Join us for a special virtual tour in celebration of Frederick Law Olmsted’s 200th birthday that explores two of his New York City masterpieces—Central Park and Prospect Park. Built a decade apart, Central and Prospect Park share many similarities, but also reflect Olmsted’s evolution as a park designer and his lasting influence on landscape design and public space. Guides from Central Park Conservancy will be on site to highlight Central Park’s arches, meadows, and natural features, as Turnstile Tours guides examine parallel features in Prospect Park and compare and contrast the different elements of the parks, including examples of Olmsted designs that have been adapted to fit better with modern-day recreational uses and ecological practices.
The history and legacy of the Second World War can be seen all around us in Brooklyn. Once home to hundreds of factories, shipyards, and warehouses, and responsible for sending millions of service members off to the front lines, Brooklyn was arguably one of the most important communities in waging and winning the war. Using locations from communities across Brooklyn—including famous sites like the Brooklyn Navy Yard and Brooklyn Army Terminal, and lesser-known sites that help tell stories about labor, housing, and culture—as well as primary source documents and oral histories, this program will help illuminate Brooklynites’ experience of World War II.
The (Re)connecting Brooklyn’s History series brings the fascinating work of historians to an audience of students and educators through online presentations and resources for sustained engagement with local history topics.
On this edition, the Brooklyn Navy Yard and its big investment in small business. Ensuring no neighbor is left out of the windfall from the coastal complex’s growth. The yard’s deep historical connection to World War II that many might not know. What the city’s largest Spanish speaking television station sacrificed to survive. Then CUNY’s effort to assist Hollywood with its diversity push.
With the recent release of a feasibility study by the MTA on the “Interborough Express,” a little-known stretch of train tracks is suddenly in the news. The Bay Ridge Branch is a critical link in the freight rail network of New York Harbor and Long Island, carrying goods like construction materials, chemicals, and beer, and connecting with the Hell Gate Bridge and the city’s last cross-harbor rail barge terminal. This proposal would utilize the branch for both freight and commuter rail service, linking with the NYC subway and providing a direct route through southern and eastern Brooklyn and Queens without the need to travel through Manhattan. In this virtual program, we will look at the history of the Bay Ridge Branch, its current use and future potential, and its connection to the long-planned Cross-Harbor Rail Tunnel.
While New York City sat at the nexus of many important canals built in the 19th century — the Erie, Morris, and Delaware & Raritan among them — the city had its own internal network of lesser-known canals, some filled in, some never built, and some still with us today. As part of our ongoing virtual program series on canals, we will examine the ambitious schemes from the 17th century onward to connect the city’s bays and streams, from the Heere Graft of New Amsterdam to the Wallabout Canal of Brooklyn.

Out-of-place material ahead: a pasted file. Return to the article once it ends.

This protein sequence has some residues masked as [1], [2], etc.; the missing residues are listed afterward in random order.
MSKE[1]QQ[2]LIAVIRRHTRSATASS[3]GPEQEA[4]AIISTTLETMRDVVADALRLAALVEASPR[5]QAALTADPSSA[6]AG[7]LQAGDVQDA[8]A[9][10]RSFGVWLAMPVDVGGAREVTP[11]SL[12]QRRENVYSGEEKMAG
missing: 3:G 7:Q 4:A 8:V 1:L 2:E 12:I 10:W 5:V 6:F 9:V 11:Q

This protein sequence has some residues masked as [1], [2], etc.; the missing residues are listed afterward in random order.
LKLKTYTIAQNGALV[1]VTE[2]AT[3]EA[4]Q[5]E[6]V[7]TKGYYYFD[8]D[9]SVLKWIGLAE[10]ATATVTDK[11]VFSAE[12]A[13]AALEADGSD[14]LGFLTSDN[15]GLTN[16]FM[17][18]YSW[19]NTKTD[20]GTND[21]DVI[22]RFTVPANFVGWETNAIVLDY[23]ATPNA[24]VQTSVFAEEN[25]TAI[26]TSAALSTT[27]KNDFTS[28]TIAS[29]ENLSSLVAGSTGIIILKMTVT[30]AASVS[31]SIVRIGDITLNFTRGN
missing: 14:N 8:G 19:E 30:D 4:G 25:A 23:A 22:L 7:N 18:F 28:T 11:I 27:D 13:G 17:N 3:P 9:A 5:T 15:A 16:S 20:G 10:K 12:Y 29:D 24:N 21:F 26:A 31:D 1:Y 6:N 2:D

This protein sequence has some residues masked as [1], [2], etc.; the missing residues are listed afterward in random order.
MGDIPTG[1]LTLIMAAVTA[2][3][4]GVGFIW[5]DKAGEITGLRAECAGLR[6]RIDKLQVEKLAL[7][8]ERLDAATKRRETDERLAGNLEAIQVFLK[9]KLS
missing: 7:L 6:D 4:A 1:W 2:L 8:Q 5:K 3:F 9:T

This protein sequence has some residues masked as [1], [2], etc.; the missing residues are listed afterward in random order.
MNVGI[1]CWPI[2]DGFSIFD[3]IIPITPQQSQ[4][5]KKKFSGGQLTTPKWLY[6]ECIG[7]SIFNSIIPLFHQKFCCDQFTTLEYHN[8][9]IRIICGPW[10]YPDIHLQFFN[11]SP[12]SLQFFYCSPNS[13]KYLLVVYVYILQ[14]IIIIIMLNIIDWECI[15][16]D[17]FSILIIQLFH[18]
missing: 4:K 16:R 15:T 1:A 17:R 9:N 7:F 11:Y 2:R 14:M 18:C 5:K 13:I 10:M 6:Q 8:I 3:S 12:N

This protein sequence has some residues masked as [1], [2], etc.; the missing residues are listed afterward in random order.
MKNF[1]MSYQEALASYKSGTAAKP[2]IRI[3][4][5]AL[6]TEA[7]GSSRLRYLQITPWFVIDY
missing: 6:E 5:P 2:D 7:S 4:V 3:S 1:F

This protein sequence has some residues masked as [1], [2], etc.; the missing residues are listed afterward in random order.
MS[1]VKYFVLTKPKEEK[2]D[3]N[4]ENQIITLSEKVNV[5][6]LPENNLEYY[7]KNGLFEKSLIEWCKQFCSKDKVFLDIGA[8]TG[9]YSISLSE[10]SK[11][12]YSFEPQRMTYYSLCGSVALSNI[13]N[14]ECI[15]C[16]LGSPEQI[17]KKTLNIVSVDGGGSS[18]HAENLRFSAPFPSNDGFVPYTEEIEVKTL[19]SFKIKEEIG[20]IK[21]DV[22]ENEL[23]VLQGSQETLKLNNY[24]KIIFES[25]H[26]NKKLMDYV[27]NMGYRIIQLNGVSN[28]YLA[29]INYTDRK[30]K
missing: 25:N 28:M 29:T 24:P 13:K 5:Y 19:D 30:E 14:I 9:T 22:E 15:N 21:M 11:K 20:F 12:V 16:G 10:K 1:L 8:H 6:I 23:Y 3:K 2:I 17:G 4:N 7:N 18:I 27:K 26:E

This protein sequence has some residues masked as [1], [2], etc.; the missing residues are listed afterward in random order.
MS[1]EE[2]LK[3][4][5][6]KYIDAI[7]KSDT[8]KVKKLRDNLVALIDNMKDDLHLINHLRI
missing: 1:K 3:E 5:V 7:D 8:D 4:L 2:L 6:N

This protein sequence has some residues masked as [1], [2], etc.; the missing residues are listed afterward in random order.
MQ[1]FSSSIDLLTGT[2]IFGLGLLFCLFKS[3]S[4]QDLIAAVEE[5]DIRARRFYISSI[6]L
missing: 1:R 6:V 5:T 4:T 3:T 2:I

To celebrate the Brooklyn Navy Yard’s 221st birthday, which takes place during Black History Month, we’re looking at the past and present of Black trailblazers and innovators at the Yard. Join this panel discussion as we examine the vital role played by Black sailors and shipworkers since 1801, and how the Yard has been an engine for economic empowerment since it became a city-owned industrial park in 1969. We will be joined by entrepreneurs, artists, and craftspeople in the Yard today, as well as staff from the Brooklyn Navy Yard Development Corporation. Special guests will include Kyiesha Kelly of Hip Hop Closet and Gina Riley of Rebel Designs.
Pete Davidson, Colin Jost, and Paul Italia made waves last month when they bought retired Staten Island Ferry John F. Kennedy. While we don’t know where this future comedy club will dock, few people know the inside of the boat as well as Angus McCamy. This native New Yorker and licensed captain and engineer reveals the ins and outs of this New York City icon, from the crowded rail at the Jersey side, to the bowels of the engine room and right under the keel. Join our virtual conversation with Staten Island native and longtime JFK admirer Stefan D-W.
Celebrate Valentine’s Day as we share some of our favorite love stories from history from the places that we work. We will share long-distance love letters from World War II, milestone weddings in Prospect Park, workplace romances at the Brooklyn Navy Yard, and people who found their loves in public markets. We will share artifacts, newspaper clippings, oral histories, and more from various archives, and we invite participants to share their own love stories and family histories in this Zoom meeting.
Public markets are one of the foundational institutions of urban life. The Project for Public Spaces defines public markets as indoor or outdoor markets that “operate in public space, serve locally owned and operated businesses, and have public goals.” They not only a place of commerce, or a tourist attraction, but a place for convening and community building that cuts across social, cultural, and economic strata. In many American cities, such spaces can be hard to find, which is why we cherish the truly great public markets that have survived. In this virtual program, we will survey some of our favorite public markets that we’ve had the chance to visit, what makes them great, and what are their “public goals,” from Los Angeles to Cleveland, Philadelphia to Flint, and even here in New York City.